An actress of sorts, a woman recalls her childhood, longs for her absent lover, imagines traveling overseas, and wanders through gardens and galleries of art. Hers is a life meticulously lived, a carefully crafted and rehearsed engagement with a real and imagined world; a search for love and meaning that has left her, in the end, alone. Unrue’s intricate and intriguing sentences–now one word, now comprising whole paragraphs and interrupting one another–manage to fuse detachment and emotion, heartbreak and humor.

Read & Do

Hot Connections Jewelry: The Complete Sourcebook of Soldering Techniques

Jennifer Chin

The art of soldering—permanently joining metal components with a torch and solder—can open up a new world of creative possibilities for jewelry makers.
 
In Hot Connections Jewelry, award-winning jewelry designer Jennifer Chin guides you through every step, from choosing a torch to basic techniques like sawing, filing, and riveting, as well as more advanced techniques like creating surface textures, setting stones, and using inlay.

Black and White Photography: A Basic Manual

Henry Horenstein

A comprehensive instructional book that covers every element of photography. Henry Horenstein’s books have been widely used at leading universities, including Parsons School of Design, Harvard, Yale, Princeton, and MIT as well as in continuing education programs. Horenstein is a professor at the Rhode Island School of Design. A real bargain among photographic how-to books.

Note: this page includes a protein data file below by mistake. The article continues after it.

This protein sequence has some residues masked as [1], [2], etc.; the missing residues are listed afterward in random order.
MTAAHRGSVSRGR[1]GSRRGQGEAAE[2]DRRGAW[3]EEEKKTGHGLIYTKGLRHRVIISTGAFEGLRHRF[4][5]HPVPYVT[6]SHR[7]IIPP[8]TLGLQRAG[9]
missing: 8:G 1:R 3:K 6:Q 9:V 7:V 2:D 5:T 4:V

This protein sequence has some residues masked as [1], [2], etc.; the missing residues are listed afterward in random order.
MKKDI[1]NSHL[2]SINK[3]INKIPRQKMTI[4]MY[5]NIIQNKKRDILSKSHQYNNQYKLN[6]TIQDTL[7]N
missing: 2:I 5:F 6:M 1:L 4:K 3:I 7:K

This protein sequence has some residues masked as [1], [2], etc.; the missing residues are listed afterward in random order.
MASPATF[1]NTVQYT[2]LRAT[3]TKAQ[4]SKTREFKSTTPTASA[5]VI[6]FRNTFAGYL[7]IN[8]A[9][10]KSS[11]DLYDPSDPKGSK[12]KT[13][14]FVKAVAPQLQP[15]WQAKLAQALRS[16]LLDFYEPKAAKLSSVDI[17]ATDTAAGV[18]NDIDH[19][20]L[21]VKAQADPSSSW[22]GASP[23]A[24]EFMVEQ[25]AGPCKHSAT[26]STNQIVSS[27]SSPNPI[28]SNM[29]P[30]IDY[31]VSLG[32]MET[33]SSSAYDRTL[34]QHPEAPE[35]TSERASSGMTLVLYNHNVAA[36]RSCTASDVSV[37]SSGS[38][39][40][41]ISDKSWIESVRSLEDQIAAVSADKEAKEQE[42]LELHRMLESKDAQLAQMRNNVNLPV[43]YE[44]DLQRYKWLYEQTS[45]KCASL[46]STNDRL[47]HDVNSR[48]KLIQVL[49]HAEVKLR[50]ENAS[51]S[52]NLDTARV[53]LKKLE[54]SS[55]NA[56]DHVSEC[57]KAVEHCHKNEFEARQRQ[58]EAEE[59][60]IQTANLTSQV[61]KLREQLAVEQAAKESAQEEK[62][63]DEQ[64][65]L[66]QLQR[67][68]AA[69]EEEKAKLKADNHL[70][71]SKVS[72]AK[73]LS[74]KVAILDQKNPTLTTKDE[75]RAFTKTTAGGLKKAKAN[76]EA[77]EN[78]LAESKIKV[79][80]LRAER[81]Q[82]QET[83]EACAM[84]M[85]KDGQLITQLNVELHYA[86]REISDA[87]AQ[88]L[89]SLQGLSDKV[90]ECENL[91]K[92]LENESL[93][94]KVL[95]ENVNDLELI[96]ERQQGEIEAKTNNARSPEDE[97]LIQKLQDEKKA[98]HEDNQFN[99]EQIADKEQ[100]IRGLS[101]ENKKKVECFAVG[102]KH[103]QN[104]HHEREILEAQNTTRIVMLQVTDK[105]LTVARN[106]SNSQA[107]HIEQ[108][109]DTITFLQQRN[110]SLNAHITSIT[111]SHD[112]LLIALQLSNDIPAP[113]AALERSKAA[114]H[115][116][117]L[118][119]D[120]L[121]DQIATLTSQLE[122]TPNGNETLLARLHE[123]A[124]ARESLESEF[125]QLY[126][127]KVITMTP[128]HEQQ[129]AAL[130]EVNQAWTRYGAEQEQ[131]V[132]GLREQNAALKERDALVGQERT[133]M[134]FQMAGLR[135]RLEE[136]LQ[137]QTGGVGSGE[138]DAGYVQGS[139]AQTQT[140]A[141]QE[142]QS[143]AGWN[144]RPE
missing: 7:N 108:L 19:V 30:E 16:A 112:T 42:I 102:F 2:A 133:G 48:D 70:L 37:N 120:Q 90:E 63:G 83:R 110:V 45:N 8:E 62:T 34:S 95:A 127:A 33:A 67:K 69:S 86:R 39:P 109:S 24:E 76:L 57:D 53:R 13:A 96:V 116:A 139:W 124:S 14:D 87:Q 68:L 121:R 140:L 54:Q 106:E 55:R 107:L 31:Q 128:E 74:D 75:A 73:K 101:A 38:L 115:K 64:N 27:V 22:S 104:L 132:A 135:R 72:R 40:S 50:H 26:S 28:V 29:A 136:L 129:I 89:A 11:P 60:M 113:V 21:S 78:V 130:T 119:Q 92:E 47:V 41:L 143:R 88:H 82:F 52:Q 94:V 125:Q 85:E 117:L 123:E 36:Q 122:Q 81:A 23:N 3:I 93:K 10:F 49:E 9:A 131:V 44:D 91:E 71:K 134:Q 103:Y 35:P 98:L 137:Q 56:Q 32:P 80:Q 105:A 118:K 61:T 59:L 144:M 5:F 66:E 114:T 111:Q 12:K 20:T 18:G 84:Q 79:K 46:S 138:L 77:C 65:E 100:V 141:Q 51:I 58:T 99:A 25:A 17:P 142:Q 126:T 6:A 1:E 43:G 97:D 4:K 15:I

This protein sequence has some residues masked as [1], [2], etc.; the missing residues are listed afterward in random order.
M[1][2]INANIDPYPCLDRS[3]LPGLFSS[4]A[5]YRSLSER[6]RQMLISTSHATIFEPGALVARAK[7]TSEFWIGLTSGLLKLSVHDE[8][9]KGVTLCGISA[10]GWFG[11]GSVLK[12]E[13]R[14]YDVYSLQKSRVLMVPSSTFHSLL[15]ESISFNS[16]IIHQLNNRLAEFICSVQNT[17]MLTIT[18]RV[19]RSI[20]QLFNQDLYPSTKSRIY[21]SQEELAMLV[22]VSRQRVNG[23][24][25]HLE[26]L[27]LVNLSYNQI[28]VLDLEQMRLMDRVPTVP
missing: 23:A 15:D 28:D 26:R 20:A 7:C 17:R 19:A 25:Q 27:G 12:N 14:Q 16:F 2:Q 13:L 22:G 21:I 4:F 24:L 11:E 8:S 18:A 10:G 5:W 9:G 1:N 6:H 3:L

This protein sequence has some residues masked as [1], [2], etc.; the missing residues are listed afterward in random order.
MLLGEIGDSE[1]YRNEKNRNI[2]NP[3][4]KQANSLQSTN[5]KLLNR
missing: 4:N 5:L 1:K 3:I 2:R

Digital Photography: A Basic Manual

Henry Horenstein

This thorough, concise, and easy-to-use guide to capturing digital photographs provides an entire step-by-step course for budding digital photographers. All concepts are fully illustrated with sample work by internationally renowned professionals, representing editorial work, photojournalism, and everything in between. Topics covered include essential information for both film and digital photography, such as exposure controls and shutter speed, as well as digital-specific information on image editing, printing methods, and even file storage.

Inspiration

Honky Tonk: Portraits of Country Music

Henry Horenstein

Newly expanded to include work from recent years, Honky Tonk is as evocative and irresistible as the music itself.

Forty years after Henry Horenstein began documenting the country music scene in and around Nashville, his deep love for the music and its people continues. Having spent a lifetime around performers and fans, he has been granted access to both the high-glamour backstage of the Grand Ole Opry in its heyday of the 1970s and the rough-and-tumble dive bars that carry on the tradition today.

Histories: Tales from the 70's

Henry Horenstein

The American photographer is best known for documenting the country-music scene, and this show of black-and-white work from the nineteen-seventies includes pictures from the Grand Ole Opry (notably, a portrait of a dewy Dolly Parton). But they re overshadowed by subtler and more probing images, which recall Diane Arbus. A boy in glasses, alone in an audience, looks startled by the camera s attention; by contrast, two women, arm in arm in clashing checks and stripes, beam happily. A masseur stands outside a steam room full of young jockeys like a sentry. —The New Yorker